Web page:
Syrian forces killed at least five people on Thursday in an assault on two
northern towns, as Damascus pushes ahead in its counterinsurgency campaign
despite new US sanctions and regional calls to end the bloodshed.
RELATED:Syrian forces kill 11 in swoop on northern towns Assad admits 'some mistakes,' Europe warns of UN steps
United States, saying the world was watching “in horror,” imposed sanctions on
Wednesday on a Syrian state bank and on Syria’s biggest mobile telephone
company, to target the financial infrastructure propping up President Bashar
Assad’s autocratic rule.
Regional powers Turkey, Saudi Arabia and Egypt
have all added pressure on Assad to stop the violence, although no country has
proposed the kind of military intervention being carried out by NATO forces
against Libyan leader Muammar Gaddafi.
Turkish Prime Minister Tayyip
Erdogan said on Wednesday that tanks have begun leaving the Syrian central city
of Hama, and that Ankara expects the Assad government to start reforms within 15
Erdogan said Turkey had told Syria in talks on Tuesday to end the
“In Syria, the state is pointing guns at its own
people,” he said. “Turkey’s message to Assad is very clear: Stop all kinds of
violence and bloodshed.”
Addressing a meeting of his ruling AK Party,
Erdogan called on Damascus to meet the democracy demands of the Syrian
“We hope that all will be realized in 10-15 days, and steps taken
toward the reform process in Syria.”
At least 1,700 civilians have been
killed in the unrest, rights groups say, and a series of military assaults on
cities and town since the start of Ramadan 10 days ago has sharpened
The Syrian Observatory for Human Rights said
it had the names of five people killed and 16 wounded in morning raids by
security forces backed by tanks on Qusair, near the Lebanon border, after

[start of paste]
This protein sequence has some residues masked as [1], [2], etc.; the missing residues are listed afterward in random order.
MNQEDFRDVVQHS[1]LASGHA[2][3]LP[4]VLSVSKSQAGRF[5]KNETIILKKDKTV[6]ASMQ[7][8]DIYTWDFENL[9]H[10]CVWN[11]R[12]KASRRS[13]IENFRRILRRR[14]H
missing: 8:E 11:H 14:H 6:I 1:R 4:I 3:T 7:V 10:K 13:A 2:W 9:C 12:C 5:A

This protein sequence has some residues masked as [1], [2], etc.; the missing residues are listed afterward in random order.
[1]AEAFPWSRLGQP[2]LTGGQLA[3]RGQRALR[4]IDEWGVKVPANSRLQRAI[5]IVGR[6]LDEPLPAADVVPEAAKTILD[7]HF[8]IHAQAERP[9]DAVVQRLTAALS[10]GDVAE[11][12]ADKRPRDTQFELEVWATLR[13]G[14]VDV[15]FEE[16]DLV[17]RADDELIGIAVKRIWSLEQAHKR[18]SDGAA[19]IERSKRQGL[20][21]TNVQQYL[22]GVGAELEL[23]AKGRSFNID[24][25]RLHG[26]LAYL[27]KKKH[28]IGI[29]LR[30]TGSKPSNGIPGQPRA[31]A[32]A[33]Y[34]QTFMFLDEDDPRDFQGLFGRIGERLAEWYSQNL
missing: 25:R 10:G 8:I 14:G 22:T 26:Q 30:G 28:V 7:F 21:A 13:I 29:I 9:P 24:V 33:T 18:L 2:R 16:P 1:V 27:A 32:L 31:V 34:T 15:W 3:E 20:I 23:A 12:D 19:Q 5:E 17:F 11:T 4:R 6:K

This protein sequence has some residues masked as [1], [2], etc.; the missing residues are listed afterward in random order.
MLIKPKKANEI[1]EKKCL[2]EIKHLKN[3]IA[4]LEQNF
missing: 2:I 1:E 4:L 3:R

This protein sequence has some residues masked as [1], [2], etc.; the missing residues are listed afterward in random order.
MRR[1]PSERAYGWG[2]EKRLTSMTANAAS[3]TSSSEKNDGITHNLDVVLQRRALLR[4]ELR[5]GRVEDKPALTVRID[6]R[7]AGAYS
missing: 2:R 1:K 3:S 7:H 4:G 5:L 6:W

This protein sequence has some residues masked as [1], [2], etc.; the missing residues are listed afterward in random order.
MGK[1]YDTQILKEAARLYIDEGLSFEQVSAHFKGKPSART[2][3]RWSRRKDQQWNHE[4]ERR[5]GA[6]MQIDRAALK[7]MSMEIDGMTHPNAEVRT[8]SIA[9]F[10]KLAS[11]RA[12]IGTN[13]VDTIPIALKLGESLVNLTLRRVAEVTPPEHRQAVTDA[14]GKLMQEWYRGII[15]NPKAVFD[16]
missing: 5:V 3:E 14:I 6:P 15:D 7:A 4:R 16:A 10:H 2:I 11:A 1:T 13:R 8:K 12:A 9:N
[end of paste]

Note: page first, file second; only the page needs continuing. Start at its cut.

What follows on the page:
overnight anti-government protests. Another activist group, the Syrian Revolution
Coordinating Union, said it had identified at least nine people, including a
woman and a baby, killed by random gunfire in Qusair.
Around 14 tanks and
armored vehicles also swept into Saraqeb, a town on Syria’s main north-south
highway that has seen daily demonstrations, and 100 people were arrested by the
security forces, residents said by telephone.
Syria’s north, particularly
Idlib province abutting Turkey, has been one of the hotbeds of the
demonstrations across the country for more political freedoms.
Wednesday, European members of the Security Council warned Syria that it could
face tougher UN action if Assad continued the onslaught, while Russia urged
Damascus to implement promised reforms as soon as possible.
and China, both with veto powers in the Council and backed by India, South
Africa and Brazil, have vehemently opposed the idea of slapping UN sanctions on
Damascus, which Western diplomats say would be the logical next
Russian Ambassador Vitaly Churkin said Moscow had made clear to
Damascus that Assad should follow through on reform promises as swiftly as
“They need to have serious reforms as soon as possible, even
though we do realize that it takes time, especially in a dramatic situation like
this,” he said. Asked if he thought the new US sanctions on Syria were helpful,
Churkin said, “No.”
Envoys of Britain, France, Germany and Portugal spoke
to reporters after a closed-door session of the 15-nation council convened to
assess Syria’s compliance with last week’s call by the world body for “an
immediate end to all violence.” They said the Syrian leadership has ignored that
Despite the worsening bloodshed, there appears to be little
prospect that Western states will put teeth in their sanctions on Assad any time
soon by targeting Syria’s vital oil industry, because of vested commercial
interests abroad against doing so.
CNN, quoting US administration
officials, reported on Thursday that the Obama administration is set over the
coming days to issue the first explicit demand for regime change in
Washington had been criticized for failing to demand Assad’s
resignation earlier, although it has hinted it sought such an outcome after
declaring that he was losing his legitimacy as Syria’s leader.
envoy Bashar Ja’afari referred to ongoing street riots in Britain to highlight
what he described as Western double standards.
“It’s indicative and
informative to hear the prime minister of England describing the rioters there
by using the term ‘gangs,’ while they don’t let us use the same term for the
armed groups and terrorist groups in my country,” Ja’afari told reporters
outside a Security Council meeting. “This is hypocrisy; this is
Britain’s deputy ambassador to the UN called the comparison
“In the United Kingdom, the government is taking proportionate,
legal, transparent steps to ensure the rule of law,” Philip Parham said. “In
Syria, you have a situation where thousands of unarmed civilians are being
killed. That comparison made by the Syrian ambassador is
Reuters contributed to this report.